It's a major pet peeve of mine that the AKC limits hunt tests to retrievers. I mean, come on. What do they care who participates? It's more money for them, and it's more people pursuing a dog sport. I sent them a very polite e-mail asking about the policy, and I got back a curt one-line reply, "Hunt tests and field trials were developed for retrievers." Big whoop. My whole reason for going off on this rant is that Rain would have done wonderfully in hunt tests. I've already decided to concentrate on obedience and agilty first with Pax, but when I get to hunt tests, I'm training Rain right alongside him. He *loves* to retrieve, and God knows he's an excellent water dog.
Pax, by the way, shows great promise as a field dog -- it's really too bad that *I* prefer to concentrate on, <cough>, warm indoor sports. He runs straight lines, even in the field -- right through brush, diagonally across roads, through water. He is very birdy -- when he sees a bird in the air, he fixates and watches it. And he loves water. Even though it's still falling below freezing at night, he plays in the baby pool and in puddles and such. I haven't had the opportunity to take him swimming yet, so I don't know how deep he'll go.
I love my boys!
March 3, 2002
Another fabulous day. We went out for another run and remembered to take the cameras this time. Our friend Debi went along and did the filming so Jay and I could concentrate on the dogs. (Thanks, Debi!)
Today was the first time Pax ever saw (much less retrieved) a plastic bumper like field dogs practice with. He did fabulously -- especially considering that the retrieving he did yesterday was the first retrieving he did out of our house or back yard. We took several videos of him today...
We really had a terrific time -- I hope Jay and I can make time to do this more often.
Last night I made a trip to PetSmart to buy some tennis balls for Rain to retrieve, and I found a cool toy. It was a faux soccar ball with a harness thing around it that gave it two tug ropes on either side. Oooh. Neato cool. Unfortunately, Rain claimed it, and it lasted about five minutes before he popped it. Five minutes. Sigh. But at least I got a photo.
March 5, 2002
I have *so* much on my plate today. Last thing in the world I need to be doing is updating my Web site. But, alas, I am alsothe Queen of Procrastination so here I am.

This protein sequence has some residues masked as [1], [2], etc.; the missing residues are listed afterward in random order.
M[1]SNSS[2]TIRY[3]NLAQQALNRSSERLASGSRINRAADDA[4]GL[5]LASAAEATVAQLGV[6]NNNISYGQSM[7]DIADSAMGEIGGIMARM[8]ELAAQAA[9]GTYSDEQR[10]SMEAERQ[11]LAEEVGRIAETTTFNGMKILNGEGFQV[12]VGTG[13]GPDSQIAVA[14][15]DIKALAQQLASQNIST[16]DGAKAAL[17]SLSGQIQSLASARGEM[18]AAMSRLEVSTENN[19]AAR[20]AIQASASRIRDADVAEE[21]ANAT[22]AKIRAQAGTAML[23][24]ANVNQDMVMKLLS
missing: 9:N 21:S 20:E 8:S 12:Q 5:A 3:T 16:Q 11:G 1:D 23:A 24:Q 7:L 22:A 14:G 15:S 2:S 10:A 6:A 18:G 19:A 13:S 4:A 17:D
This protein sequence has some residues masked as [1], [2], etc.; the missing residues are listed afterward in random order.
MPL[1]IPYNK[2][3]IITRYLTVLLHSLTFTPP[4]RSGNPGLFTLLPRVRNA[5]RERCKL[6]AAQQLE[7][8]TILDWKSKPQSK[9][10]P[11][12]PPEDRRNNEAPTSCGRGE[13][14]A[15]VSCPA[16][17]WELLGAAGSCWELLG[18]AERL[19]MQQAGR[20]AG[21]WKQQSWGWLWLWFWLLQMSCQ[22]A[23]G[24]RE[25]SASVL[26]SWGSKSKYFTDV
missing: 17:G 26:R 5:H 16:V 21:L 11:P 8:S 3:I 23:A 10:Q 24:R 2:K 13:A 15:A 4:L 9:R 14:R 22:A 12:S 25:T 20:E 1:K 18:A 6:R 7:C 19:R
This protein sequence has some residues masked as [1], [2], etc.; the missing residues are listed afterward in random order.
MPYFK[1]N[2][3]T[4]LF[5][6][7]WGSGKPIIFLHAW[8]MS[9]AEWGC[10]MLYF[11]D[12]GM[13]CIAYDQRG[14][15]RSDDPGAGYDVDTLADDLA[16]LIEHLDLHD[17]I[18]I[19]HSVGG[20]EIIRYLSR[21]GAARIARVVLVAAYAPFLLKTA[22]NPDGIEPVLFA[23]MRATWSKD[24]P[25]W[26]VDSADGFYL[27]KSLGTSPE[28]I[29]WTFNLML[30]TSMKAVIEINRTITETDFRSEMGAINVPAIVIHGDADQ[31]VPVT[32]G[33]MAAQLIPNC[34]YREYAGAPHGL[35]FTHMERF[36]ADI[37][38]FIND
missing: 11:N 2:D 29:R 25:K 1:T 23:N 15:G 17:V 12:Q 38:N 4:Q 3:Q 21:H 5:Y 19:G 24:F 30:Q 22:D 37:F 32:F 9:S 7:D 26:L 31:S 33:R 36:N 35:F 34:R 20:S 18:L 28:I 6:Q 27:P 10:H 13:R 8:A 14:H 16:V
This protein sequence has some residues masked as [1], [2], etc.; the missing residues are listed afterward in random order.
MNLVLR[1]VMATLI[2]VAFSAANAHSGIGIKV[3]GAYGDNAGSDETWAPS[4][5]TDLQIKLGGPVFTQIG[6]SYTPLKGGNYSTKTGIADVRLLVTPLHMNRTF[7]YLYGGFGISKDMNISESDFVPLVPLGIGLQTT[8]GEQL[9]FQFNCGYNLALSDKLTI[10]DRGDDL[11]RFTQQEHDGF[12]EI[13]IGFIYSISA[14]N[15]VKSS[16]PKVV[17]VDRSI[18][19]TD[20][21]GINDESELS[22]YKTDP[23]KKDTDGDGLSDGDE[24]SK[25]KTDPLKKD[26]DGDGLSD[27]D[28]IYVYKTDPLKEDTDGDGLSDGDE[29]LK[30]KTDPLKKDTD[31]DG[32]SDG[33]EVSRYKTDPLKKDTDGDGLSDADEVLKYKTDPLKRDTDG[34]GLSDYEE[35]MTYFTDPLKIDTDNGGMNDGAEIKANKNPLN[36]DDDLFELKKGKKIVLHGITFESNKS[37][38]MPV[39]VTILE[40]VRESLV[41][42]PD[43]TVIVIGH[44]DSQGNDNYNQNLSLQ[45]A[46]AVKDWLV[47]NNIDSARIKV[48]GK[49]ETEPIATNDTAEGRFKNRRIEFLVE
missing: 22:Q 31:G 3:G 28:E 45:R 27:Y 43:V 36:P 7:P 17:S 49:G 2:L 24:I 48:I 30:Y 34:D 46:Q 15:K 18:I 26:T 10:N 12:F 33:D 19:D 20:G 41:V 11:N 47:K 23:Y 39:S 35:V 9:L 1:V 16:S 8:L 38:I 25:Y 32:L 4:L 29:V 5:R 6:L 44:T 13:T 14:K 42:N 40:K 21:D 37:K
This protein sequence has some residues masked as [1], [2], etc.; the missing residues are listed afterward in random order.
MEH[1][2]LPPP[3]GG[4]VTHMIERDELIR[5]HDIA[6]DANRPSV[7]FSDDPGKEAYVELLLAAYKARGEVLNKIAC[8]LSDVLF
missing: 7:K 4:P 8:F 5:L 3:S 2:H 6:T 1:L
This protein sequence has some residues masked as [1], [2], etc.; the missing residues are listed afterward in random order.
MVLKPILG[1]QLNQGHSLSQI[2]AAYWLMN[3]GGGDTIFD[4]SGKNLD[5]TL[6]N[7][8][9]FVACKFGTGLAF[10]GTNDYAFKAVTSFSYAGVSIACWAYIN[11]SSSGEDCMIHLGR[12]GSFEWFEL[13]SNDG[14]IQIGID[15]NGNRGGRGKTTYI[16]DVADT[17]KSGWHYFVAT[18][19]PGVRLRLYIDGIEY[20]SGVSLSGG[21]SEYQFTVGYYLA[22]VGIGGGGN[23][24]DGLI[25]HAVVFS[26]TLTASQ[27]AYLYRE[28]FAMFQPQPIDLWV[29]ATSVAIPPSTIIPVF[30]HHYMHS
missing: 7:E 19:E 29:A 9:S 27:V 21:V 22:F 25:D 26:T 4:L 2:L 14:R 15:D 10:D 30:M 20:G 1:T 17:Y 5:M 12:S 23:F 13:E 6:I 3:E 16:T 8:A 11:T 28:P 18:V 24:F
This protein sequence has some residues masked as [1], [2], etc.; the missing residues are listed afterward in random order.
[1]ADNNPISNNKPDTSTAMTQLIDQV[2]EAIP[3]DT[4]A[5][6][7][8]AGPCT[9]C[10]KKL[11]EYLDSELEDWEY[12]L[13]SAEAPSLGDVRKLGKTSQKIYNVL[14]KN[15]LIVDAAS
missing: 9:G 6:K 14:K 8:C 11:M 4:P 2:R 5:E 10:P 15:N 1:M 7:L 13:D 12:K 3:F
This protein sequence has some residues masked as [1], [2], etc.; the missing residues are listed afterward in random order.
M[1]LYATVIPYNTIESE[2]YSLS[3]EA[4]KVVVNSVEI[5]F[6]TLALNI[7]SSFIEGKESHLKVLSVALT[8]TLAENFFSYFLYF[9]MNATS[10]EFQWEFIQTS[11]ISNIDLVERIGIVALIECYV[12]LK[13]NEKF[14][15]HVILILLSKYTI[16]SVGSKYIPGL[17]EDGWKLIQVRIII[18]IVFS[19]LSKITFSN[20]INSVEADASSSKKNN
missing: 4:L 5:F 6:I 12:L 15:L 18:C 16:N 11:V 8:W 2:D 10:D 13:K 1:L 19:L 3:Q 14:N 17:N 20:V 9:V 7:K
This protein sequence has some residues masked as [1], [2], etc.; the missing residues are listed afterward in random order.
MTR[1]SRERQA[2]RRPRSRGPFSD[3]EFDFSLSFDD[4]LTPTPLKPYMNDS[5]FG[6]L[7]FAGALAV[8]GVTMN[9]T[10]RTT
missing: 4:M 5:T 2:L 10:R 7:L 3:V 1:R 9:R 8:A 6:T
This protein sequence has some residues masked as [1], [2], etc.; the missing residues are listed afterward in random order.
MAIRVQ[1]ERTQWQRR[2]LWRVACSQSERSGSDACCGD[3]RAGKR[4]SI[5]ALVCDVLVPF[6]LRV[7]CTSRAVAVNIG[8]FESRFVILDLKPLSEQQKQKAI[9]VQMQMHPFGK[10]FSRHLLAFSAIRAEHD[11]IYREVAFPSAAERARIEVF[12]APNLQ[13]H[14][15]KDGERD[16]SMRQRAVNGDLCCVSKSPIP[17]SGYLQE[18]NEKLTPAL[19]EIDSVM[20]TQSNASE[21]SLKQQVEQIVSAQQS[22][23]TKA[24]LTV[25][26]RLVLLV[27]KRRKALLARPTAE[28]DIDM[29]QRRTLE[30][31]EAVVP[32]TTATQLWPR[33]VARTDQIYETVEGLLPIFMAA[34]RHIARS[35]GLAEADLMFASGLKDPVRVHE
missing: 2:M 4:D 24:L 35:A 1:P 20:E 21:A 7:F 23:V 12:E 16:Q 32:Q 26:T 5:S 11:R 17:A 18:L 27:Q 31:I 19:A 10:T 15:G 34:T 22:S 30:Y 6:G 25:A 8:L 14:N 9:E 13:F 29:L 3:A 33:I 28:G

Pax had a busy day yesterday. On the first Monday of the month, a group of local positive trainers gets together for lunch and networking. (Great group!) Yesterday was the day, so Pax and I drove up to Magnolia for the meeting. He didn't have to go, but I knew I wouldn't be home for four or five hours, and I didn't really want him to be stuck in the crate the whole time. I figured stuck in a down-stay at my feet getting treats was at least marginally better. He did pretty well, though he was fairly distracted by Scout, a year old yellow Lab who was also there. Scout's tail was soooo intriguing -- it kept bopping Pax in the head. Pax developed some very cute crawl behaviors to try to inch his way over to play. Fun to watch.
On the way home from the meeting, I went by the train station and let Pax retrieve a bumper in the fields. I found a big puddle (or small lake, depending on your point of view -- there were ducks there this weekend), and tossed the bumper over it, so Pax would have to go through it. He didn't flinch. The water was just a few inches deep, and he's used to that. I changed the criteria a bit -- I asked him to sit at heel before I threw the bumper. I haven't asked him to hold a stay while I throw it yet. After a few bumpers, we walked back to the car. Frankly, we were both tired.
Last night, Pax had his first clicker class with Diana Hoyem. She's awesome! Already I can tell that this class -- as clicker classes tend to be -- was the polar opposite of the traditional class Pax attended. There are only six dogs in the class. Last night was the introduction to the clicker, and we did a fair amount of listening. Diana was good though -- she broke up listening with bouts of "charging the clicker." She wants us to make sure our dogs aren't sitting or lying down while we do this (and probably other) exercises. She is a *performance* coach, and she doesn't want the dogs to default to stationary positions. Although Pax has been taught to go into new situations and sit or lie down, he's just as happy to be up and moving.